Competing has been a part of my life for as long as I can remember. I’ve played soccer since I could walk, and those experiences have helped shape how I interact with others and work as part of a team. Despite having over 20 years’ worth of experience playing soccer with countless teams, the most impactful soccer experience in my life was joining a collegiate program as an unrecruited walk-on.   

My time on the Skidmore Men’s Soccer team did not begin in a traditional way in any sense. There was no recruitment season, no emails with coaches, and no talks of scholarships. Despite being captain of my high school team my senior year I graduated without any prospects of playing in college. But I couldn’t just give it up, so I reached out to the coach at Skidmore to see if I could meet with him about walking onto the team. After a few emails, he invited me along with 9 other hopefuls to tryout a few weeks into the school year.  

On tryout day, I arrived ready to take my shot, but was quickly disappointed when I saw that the tryout was a short practice with the full varsity team. I knew there was no way that any of us would be able to make a strong enough impression with so many people on the field at once. After the session ended, the coach thanked us for coming and said he would be in touch.   

That could have been the end of it.   

I couldn’t sleep that night thinking it over in my head. I knew I hadn’t left enough of an impression to be remembered in a group of 37 players, but I wouldn’t just accept that and move on with my life. I had to try something to get another shot and prove that I really wanted to be there. Reaching out again over email to ask for another chance would get me nowhere. I needed to make an impact.  

I still remember how long the 15 minutes before practice the next day felt as I waited, uninvited and suited up, for the coach to come out of his office. As I watched everyone stroll out of the locker room and past me onto the pitch to begin warming up all I could do was hope that this day wouldn’t shape up to be a huge embarrassment. I had to suppress my urge to sprint over when I saw him opening the facility door.  

“Hi Coach, I know you said you’d reach out to us all, but I figured if you needed an extra body today I’d make myself available. I’d love a chance to play with the team, but if you don’t need me today I completely understand.”  

It all felt like one word coming out of my mouth. I tried my best not to let the nervous energy get the better of me while I waited for his response.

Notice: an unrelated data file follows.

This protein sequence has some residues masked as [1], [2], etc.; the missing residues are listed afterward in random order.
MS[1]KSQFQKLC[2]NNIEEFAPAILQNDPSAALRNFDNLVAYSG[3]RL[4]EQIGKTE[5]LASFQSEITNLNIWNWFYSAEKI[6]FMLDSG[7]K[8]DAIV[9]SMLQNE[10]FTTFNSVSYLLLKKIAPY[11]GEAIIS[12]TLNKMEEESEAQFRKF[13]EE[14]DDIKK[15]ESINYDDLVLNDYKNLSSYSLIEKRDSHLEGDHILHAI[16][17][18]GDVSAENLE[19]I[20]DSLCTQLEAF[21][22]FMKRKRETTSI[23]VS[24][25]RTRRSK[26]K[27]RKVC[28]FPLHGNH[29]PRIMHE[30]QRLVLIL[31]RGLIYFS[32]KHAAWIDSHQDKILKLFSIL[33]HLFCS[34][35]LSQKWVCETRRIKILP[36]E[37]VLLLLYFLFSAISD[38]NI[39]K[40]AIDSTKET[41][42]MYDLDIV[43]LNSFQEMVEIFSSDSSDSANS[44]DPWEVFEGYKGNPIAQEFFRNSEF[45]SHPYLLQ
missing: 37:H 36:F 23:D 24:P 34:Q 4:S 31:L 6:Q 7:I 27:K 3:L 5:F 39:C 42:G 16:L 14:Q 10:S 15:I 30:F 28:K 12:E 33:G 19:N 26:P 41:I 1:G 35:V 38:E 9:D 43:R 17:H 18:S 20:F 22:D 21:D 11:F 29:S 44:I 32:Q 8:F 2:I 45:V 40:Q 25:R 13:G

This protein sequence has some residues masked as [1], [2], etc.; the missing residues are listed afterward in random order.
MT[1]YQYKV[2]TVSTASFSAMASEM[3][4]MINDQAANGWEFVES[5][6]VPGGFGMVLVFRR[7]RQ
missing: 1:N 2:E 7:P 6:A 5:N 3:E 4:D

“Yeah, sure.”  

And just like that, I was in. One day turned into two, which turned into a week of practice, and before I knew it, I had earned a spot on the roster. Although being added to the team was a massive accomplishment, it wasn’t the same as playing. When my freshman season concluded I hadn’t touched the field in a single game. After the season, I had an individual meeting with the coaches and asked for feedback. What did they need? How can I fill that role? Where can I improve personally?   

Over the winter I used their feedback as inspiration. I worked on my technical skills and physical fitness; determined to prove that adding me to the roster would pay off. When I returned to offseason practices in the spring, I outperformed every other player on the roster in the fitness test and scored a goal in our offseason game. My mentality of constant improvement helped me start every game for the next 3 years and earn a captainship as a senior.   

Learning to transition from scraping my way onto the roster to helping lift my teammates up was not an easy one to make. Showing up uninvited and taking a roster spot away from someone else doesn’t exactly make you everyone’s best friend right away, but through the process of leading by example I was able to walk the thin line between collaboration and competition. I learned that as a leader, it is important to set the bar high for those around you, but never prevent anyone from surpassing it.  

Playing soccer in college taught me both how to advocate for myself and how to challenge myself and those around me to accomplish more. I am incredibly grateful for the opportunity to have had a growth experience like the Skidmore Men’s Soccer team in my life.